EASTERN ONTARIO — The tight supply of glyphosate got even tighter as Bayer warned agribusinesses of a possible impact on deliveries after a mechanical failure at the factory of a key ingredient supplier.
The chemical and pharmaceutical giant issued a letter to vendors Feb. 11 explaining that the unnamed supplier wasn’t expected to resolve its problem for three months. The predicament compelled Bayer to claim a “force majeure” event, while pledging to minimize the disruption as much as possible.
Even before the latest supply pinch, glyphosate had become harder to get during the pandemic, doubling or more in price over the last year alone.
Bayer makes the most popular branded versions of glyphosate, including RoundUp, a herbicide that has become indispensable to modern agriculture since its release in the mid-1970s.
In rural Ottawa, crop-spraying and harvesting contractor Jonathan Woerlen told Farmers Forum that his own supplier had already contacted him to ask about his glyphosate needs for the coming crop year, in light of the statement from Bayer.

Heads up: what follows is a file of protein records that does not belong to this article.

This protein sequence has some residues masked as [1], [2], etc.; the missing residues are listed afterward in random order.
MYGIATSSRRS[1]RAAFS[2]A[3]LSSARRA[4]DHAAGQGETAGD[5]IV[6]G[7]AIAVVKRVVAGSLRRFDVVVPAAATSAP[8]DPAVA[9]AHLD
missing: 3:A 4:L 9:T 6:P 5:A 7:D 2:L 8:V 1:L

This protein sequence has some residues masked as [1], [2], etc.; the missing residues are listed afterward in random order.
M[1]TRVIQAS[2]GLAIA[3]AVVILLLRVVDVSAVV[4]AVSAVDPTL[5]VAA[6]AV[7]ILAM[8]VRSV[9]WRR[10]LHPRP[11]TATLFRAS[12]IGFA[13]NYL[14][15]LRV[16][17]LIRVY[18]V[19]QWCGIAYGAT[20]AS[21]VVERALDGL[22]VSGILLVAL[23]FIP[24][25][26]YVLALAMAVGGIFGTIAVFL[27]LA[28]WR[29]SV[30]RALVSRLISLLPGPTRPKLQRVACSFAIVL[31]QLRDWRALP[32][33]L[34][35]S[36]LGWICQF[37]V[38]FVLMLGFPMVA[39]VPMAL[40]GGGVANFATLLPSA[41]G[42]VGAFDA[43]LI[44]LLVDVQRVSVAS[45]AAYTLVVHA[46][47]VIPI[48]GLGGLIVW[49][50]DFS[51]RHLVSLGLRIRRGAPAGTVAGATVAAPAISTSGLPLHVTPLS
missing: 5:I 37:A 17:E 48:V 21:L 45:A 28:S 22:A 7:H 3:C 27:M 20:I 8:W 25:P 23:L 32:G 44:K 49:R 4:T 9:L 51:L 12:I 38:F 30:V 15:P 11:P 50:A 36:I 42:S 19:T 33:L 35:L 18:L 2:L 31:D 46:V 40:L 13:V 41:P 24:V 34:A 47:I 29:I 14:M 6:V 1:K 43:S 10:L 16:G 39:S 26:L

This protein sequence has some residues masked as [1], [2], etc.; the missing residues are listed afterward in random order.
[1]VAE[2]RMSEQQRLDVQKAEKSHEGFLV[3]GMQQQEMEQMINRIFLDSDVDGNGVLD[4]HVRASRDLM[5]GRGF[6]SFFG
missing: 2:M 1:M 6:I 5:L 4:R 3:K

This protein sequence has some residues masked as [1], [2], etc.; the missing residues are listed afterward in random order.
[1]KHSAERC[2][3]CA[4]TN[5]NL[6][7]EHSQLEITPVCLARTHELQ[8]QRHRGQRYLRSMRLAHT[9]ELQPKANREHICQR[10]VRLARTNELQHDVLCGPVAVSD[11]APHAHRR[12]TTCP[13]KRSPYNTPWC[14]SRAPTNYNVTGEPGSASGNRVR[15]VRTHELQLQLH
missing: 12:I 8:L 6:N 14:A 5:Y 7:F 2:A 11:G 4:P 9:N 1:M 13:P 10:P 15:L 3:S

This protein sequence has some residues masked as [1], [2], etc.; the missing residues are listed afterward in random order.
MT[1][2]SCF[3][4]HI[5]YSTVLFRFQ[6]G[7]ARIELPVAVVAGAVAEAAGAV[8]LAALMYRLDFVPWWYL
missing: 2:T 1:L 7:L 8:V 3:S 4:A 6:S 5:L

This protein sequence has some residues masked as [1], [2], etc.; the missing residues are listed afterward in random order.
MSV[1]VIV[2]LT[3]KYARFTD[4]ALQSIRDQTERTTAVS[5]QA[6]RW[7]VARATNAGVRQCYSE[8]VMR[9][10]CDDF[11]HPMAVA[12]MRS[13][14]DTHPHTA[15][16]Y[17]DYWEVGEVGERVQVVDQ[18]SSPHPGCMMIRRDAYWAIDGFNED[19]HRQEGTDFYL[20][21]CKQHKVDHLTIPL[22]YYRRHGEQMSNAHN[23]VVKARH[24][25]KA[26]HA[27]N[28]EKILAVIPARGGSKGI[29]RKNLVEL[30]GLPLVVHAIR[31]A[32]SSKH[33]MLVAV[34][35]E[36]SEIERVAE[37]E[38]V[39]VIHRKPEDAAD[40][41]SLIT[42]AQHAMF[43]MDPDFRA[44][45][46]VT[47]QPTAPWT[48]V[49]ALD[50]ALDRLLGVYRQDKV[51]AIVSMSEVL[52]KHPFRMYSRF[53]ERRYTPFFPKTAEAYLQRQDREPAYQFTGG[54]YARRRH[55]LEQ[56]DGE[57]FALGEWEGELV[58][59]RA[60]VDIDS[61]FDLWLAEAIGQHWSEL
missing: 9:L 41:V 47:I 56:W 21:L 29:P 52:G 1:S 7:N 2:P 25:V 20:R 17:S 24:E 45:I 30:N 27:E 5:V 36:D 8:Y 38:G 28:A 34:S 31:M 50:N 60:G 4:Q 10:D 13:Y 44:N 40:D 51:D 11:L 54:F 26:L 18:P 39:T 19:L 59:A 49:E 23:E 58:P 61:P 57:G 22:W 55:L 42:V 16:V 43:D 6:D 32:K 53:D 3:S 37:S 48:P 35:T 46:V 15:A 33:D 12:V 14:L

“I’m pretty confident I’ll have what I need,” Woerlen said, while acknowledging it may not be the preferred Bayer brand of glyphosate in his tank in all cases this year. “It’s going to be what’s available.”
Glyphosate is by far the most popular chemical herbicide he applies for clients, the Green Acres Farm proprietor said.
From corn to soybeans and canola — even new varieties of alfalfa — entire RoundUp-ready plant lines have been developed to work in tandem with the product. The farmer sprays the crop but only the weeds die from the glyphosate, which disrupts the plant’s ability to photosynthesize.
Woerlen pointed out that there are alternative herbicides, though those products are even more expensive. Still, “changing up the chemistry in the field is not necessarily a bad thing at this point,” he offered, when asked what would happen if many farms flat-out couldn’t get their hands on glyphosate.
Glyphosate itself could reach $15 or $16 per litre this year, he predicted, if Bayer doesn’t ramp up production.
Chesterville-area spraying contractor Tim Van Gilst also said he was confident of his glyphosate supply, but similarly said the brand might be different than usual.
Van Gilst said he applies the versatile product from spring through to freeze-up at the end of the season.